Subject: re[2]: Open Source Developer Exchange (thinking)
From: Rich Persaud <>
Date: Sat, 1 Mar 2003 18:39:10 -0800

 Sat, 1 Mar 2003 18:39:10 -0800
|  Any suggestions on how to reduce the thinking the consumer has to do?

If you've got the budget: takes all.html

If not, that leaves employees and affiliated free agents to do the thinking.  

This presents the cultural question: what is the distinction between 
talent who self-identify as "employee" and talent who self-identify 
as "free agent" (or O'Reilly author)?  What happens when one 
group decides to avail themselves of the "thought reduction" 
program that works so well for consumers?

Somebody gets to do the hard work.  Those people get paid in
exchange for temporary relinquishment of their freedom to say 
no to unpleasant but necessary thinking.

They also get paid to put their future earning potential at risk 
by evolving a brand identity, as members of a production team 
that is at best out of their control, and at worst out of anyone's

An excerpt from Andrew Pickering's (sociology of science)
2000 paper on cybernetic history:

"From the 1950s onwards (eg Beer 1959), Beer was consistently 
a critic of the usual uses of electronic computers and information 
technology in management, arguing that computers were being 
used simply to replace paper —in the construction of large 
databases and so on—in an unimaginative way that left the 
traditional social structure of organisations intact. Beer felt that 
this was to ignore the real problem of managing organisations ...

The success or failure of organisations, Beer felt, was a 
function of their adequacy in coping with their environment, 
the outside world of suppliers and consumers. And, still 
according to Beer, the outside world was what he classified as 
an ‘exceedingly complex system’—meaning that it was not 
exhaustively knowable; however much one mapped it and 
theorised it one would always be surprised by it. 

... The fundamental problem of management, then, lay not 
in constructing and manipulating bigger databases, but, first, 
in the artful design of information flows—so that the firm could 
be quickly and adequately informed of what the outside world 
was actually doing. 

... The second true problem of management was to act on 
those flows, and this is where the homeostat loomed large in 
Beer’s thinking ... Beer’s idea was that organisations, too, 
needed homeostatic controllers, capable of open-ended responses 
to unpredictable inputs, to keep them steady in an unknowable world.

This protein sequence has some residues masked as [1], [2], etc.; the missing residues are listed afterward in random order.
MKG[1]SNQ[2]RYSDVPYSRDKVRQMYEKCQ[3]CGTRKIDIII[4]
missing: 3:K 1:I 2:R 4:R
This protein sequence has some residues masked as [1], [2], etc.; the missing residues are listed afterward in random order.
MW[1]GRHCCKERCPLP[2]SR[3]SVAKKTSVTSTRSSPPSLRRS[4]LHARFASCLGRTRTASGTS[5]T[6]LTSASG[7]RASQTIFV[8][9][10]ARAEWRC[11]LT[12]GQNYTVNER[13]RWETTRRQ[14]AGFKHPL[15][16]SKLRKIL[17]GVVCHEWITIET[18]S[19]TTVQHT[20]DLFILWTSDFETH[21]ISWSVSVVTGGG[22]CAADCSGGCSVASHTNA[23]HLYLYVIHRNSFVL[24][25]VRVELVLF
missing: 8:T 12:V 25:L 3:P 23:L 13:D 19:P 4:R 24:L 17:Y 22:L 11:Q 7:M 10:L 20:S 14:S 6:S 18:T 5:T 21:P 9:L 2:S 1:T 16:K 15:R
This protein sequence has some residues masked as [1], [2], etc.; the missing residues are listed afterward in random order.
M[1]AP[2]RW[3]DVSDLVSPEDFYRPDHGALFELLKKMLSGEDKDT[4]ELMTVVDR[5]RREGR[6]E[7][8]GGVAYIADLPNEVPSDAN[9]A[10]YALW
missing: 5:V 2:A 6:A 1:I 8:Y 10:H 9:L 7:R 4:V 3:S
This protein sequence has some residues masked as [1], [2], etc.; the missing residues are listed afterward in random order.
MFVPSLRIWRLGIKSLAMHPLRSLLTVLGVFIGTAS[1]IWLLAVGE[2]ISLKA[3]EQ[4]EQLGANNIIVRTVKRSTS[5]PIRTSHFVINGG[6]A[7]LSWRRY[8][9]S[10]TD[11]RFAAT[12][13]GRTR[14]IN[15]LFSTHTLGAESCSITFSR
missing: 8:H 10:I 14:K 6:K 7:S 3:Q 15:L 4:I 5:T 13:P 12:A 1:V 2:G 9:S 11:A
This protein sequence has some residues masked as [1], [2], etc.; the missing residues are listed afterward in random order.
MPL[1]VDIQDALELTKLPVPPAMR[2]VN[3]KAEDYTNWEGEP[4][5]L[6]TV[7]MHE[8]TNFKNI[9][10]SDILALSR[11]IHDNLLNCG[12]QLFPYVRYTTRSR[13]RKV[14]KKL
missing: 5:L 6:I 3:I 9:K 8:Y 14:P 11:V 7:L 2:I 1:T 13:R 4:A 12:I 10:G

Whether these controllers should be electronic computers, ponds 
full of daphnia, or, in the end, just good, old-fashioned humans, 
connected up to an appropriately designed information system, 
Beer was prepared to find out ...

Beer and his followers have attempted to put this Viable System 
Model, as it is known, into operation in many organisations over 
the years (Espejo and Harnden 1989), but the showpiece was 
Beer’s attempt to cybernetise Chile in the period 1971-73, under 
the socialist regime of Salvador Allende (Beer 1972, 2nd ed. 1981). 

This project sought to convert the entire Chilean economy into the 
kind of cyborg assemblage I just described, with real-time 
information flows running from individual factories and so on to a 
central control-room—the brain—and back again. The project went 
a long way in a short time, before it was cut off by the Pinochet 
coup. Many of the principals (though not Beer) found themselves 
in jail; others fled to the US. Nobody, alas, has offered Beer an 
entire nation-state to work on since.

... cybernetics grabs onto the world differently from the classical 
sciences. While the latter seek to pin the world down in timeless 
representations, cybernetics directly thematises the unpredictable 
liveliness of the world and processes of open-ended becoming. 
While classical science has thus been an epistemological project 
aimed explicitly at knowledge production, cybernetics is an 
ontological project, aimed variously at displaying, grasping, 
controlling, exploiting and exploring the liveliness of the world."

The full paper (2000) is titled, "Cybernetics and the Mangle: 
Ashby, Beer and Pask":